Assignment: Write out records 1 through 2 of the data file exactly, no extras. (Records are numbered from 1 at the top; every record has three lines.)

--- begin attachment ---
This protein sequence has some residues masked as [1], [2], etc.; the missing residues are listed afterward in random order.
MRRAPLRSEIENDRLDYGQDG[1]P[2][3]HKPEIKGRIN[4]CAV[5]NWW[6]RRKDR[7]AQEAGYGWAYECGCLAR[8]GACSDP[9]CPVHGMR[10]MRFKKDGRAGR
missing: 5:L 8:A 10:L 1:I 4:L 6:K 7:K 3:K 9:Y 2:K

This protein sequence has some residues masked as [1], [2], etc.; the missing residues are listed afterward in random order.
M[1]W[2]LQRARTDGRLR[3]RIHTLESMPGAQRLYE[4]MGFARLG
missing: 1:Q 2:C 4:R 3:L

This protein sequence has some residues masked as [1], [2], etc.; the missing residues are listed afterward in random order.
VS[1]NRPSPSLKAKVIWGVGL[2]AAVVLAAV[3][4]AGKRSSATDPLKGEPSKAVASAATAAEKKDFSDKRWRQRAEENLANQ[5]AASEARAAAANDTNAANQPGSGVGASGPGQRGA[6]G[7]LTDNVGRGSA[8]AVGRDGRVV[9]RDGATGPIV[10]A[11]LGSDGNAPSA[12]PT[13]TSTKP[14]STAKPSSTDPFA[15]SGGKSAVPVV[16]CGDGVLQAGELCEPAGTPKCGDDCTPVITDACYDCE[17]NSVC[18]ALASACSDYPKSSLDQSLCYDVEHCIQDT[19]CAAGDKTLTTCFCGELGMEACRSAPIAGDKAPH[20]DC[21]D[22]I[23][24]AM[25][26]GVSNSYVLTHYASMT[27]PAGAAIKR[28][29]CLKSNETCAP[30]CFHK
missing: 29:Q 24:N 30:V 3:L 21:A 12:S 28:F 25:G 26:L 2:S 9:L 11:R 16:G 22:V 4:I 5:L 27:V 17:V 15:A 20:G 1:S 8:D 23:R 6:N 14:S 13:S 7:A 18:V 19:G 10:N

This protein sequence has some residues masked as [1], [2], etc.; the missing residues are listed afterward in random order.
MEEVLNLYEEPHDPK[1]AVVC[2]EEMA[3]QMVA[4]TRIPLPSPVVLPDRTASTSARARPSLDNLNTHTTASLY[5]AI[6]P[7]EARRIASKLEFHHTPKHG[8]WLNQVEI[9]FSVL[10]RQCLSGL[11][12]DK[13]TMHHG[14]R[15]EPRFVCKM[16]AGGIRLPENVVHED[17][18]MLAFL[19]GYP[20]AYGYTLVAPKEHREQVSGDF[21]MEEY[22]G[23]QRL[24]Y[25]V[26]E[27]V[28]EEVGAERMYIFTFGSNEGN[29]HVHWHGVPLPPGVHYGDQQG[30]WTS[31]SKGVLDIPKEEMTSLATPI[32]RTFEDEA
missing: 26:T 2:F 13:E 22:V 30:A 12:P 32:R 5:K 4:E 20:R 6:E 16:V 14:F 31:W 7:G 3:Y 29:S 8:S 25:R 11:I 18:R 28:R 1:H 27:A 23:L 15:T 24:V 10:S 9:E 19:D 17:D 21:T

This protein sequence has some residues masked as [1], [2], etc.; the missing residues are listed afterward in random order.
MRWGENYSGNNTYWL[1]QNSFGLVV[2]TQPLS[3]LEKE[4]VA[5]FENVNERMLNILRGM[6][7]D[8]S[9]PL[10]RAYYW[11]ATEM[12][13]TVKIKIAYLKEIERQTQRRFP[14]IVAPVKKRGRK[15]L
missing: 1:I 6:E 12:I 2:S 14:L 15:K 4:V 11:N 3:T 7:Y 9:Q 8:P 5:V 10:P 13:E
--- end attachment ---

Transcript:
This protein sequence has some residues masked as [1], [2], etc.; the missing residues are listed afterward in random order.
MRRAPLRSEIENDRLDYGQDG[1]P[2][3]HKPEIKGRIN[4]CAV[5]NWW[6]RRKDR[7]AQEAGYGWAYECGCLAR[8]GACSDP[9]CPVHGMR[10]MRFKKDGRAGR
missing: 5:L 8:A 10:L 1:I 4:L 6:K 7:K 3:K 9:Y 2:K

This protein sequence has some residues masked as [1], [2], etc.; the missing residues are listed afterward in random order.
M[1]W[2]LQRARTDGRLR[3]RIHTLESMPGAQRLYE[4]MGFARLG
missing: 1:Q 2:C 4:R 3:L